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12/31/2013 The End Is Here

File:New Year Ball Drop Event for 2012 at Times Square.jpg

In the United States, New Year's Eve is celebrated with formal parties, family-oriented activities, and other large public events.

One of the most prominent celebrations in the country is the "ball drop" held in New York City's Times Square. Inspired by the time balls that were formally used as a time signal, at 11:59 p.m. ET, an 11,875-pound (5,386 kg), 12-foot (3.7 m) diameter Waterford crystal ball located on the roof of One Times Square is lowered down a pole that is 70 feet high, reaching the roof of the building one minute later to signal the start of the New Year. The Ball Drop has been held since 1907, and in recent years has averaged around a million spectators annually. The popularity of the spectacle also inspired similar "drop" events outside of New York City, which often use objects that represent a region's culture, geography, or history—such as Atlanta's "Peach Drop", representing Georgia's identity as the "Peach State".[10]

The portrayal of festivities on radio and television has helped ingrain certain aspects of the celebration in American pop culture; beginning on the radio in 1928, and on CBS television from 1956 to 1976 (which also included coverage of the ball drop), Guy Lombardo and his band, The Royal Canadians, presented an annual New Year's Eve broadcast from the ballroom of New York's Waldorf-Astoria Hotel. The broadcasts were also well known for the Royal Canadians' signature performance of "Auld Lang Syne" at midnight, which helped popularize the song as a New Year's standard.[11][12] After Lombardo's death in 1977, prominence shifted towards ABC's special Dick Clark's New Year's Rockin' Eve (which had recently moved from NBC), originally intended by its creator and host Dick Clark to be a modern and youthful alternative to Lombardo'sbig band music. Including ABC's special coverage of the year 2000, Clark would host New Year's Eve coverage on ABC for thirty-three straight years. After suffering a stroke, Clark ceded hosting duties in 2005 to talk show host Regis Philbin. Although Clark returned the following year, a speech impediment caused by the stroke prevented him from being the main host until his death in April 2012, Clark made limited appearances on the show as a co-host, but was formally succeeded by Ryan Seacrest.[13][14][15][16][17]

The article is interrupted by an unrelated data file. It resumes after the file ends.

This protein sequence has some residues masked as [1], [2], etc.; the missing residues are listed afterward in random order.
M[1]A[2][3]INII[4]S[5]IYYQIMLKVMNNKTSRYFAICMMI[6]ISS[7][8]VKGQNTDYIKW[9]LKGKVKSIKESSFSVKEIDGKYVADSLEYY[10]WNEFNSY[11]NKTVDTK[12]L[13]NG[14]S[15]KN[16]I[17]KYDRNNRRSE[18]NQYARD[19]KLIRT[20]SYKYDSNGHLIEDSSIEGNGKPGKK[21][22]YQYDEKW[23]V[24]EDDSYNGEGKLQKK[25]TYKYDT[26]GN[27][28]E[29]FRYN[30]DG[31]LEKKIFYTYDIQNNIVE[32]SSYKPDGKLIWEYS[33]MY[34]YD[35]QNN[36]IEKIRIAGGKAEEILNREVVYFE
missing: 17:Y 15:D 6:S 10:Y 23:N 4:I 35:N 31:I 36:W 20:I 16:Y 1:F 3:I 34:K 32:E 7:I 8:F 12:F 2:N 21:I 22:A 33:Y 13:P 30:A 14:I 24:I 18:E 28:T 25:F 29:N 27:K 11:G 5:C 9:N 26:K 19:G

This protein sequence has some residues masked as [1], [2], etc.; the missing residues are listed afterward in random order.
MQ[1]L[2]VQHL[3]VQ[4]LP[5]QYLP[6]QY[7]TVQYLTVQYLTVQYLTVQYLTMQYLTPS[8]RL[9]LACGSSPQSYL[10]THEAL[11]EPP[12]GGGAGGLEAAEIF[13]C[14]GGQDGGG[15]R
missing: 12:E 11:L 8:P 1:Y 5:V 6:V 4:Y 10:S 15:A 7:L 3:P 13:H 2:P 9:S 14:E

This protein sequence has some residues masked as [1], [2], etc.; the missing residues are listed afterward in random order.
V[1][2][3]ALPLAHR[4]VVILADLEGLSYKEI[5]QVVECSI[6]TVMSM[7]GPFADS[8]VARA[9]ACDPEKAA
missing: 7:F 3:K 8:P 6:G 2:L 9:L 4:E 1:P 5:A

New Year's Eve is traditionally the busiest day of the year at Walt Disney World Resort in Florida and Disneyland in Anaheim, California, where the parks stay open late and the usual nightly fireworks are supplemented by an additional New Year's Eve-specific show at midnight.



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